Resurrection

Christian symbolism in the Passover occurs early in the Seder (the Passover dinner). Three matzahs are put together (representing the Father, Son, and Holy Spirit). The middle matzah is broken,24 wrapped in a white cloth, and hidden, representing the death and burial of Jesus.25 The matzah itself is designed to represent Jesus, since it is striped and pierced, which was prophesied by Isaiah, 26 David,27 and Zechariah.28 Following the Seder meal, the “buried” matzah is “resurrected,” which was foretold in the prophecies of David.29

Christian communion

It was during a Passover seder30 that Jesus proclaimed that the meal represented Himself and that He was instituting the New Covenant, which was foretold by Jeremiah, Ezekiel, and Isaiah.31 The celebration of this covenant has become the ordinance of communion in the Christian Church. At the end of the meal, Jesus took the unleavened bread, broke it, and said that it represented His body.32 Then He took the cup of wine, which would have been the third cup of the Seder – the cup of redemption. He said that it was the new covenant in His blood “poured out for you.”33 It is through the sacrificial death and resurrection of Jesus Christ that we are declared clean before God, allowing those of us who choose to accept the pardon, to commune with Him – both now and forevermore through the eternal life He offers.

Conclusion Top of page

If you are a Christian, I encourage you to celebrate the Passover with your friends and neighbors. Our family has been doing this for the last six years and have used the celebration as a way of sharing the gospel of Christ in a fun and non-threatening manner.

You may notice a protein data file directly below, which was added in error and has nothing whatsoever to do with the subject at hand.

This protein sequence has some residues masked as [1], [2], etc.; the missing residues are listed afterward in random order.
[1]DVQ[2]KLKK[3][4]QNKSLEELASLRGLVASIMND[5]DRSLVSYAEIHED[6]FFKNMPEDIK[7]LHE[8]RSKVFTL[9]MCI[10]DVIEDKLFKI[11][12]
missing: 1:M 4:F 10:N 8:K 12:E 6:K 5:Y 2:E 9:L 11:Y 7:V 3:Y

By Rich Deem http://www.godandscience.org/apologetics/passover.html#.UFi0eK6BzRQ

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About Jessica Renshaw

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3 Responses to Jesus in the Passover (by Rich Deem)

  1. It’s OK to write “God,” Jewish superstitions notwithstanding.

  2. Jessica says:

    Richard, surely you’re not saying that respect for the name of God is a superstition!

  3. Yes, I am, in this case. Jews, both ancient and modern, read the laws in the Old Testament against taking God’s name in vain – and decided to go to extremes with it (just as the Pharisees took all kinds of the laws to extremes). They decided that the best way to not take His name in vain was to not utter it at all, either vocally or in writing. But, that wasn’t God’s intent at all. It’s perfectly fine to use God’s names (the several that are given to us in Scripture) – after all, that’s why He revealed His names in the first place. What He is against, of course, is people misusing His names – using them either thoughtlessly or using them as curse words. But, God’s name(s) reveal aspects of who He is – and to speak or write God’s name(s) is not a sin.

    Also, “God” is not one of His names. It’s an English word that is generically used not only for the God of the Bible, but also generically for all the false gods that (supposedly) exist. Actually, one of God’s names – Elohim – is used in exactly that same way in the Bible: both for the real, biblical God, and as a generic term for false gods.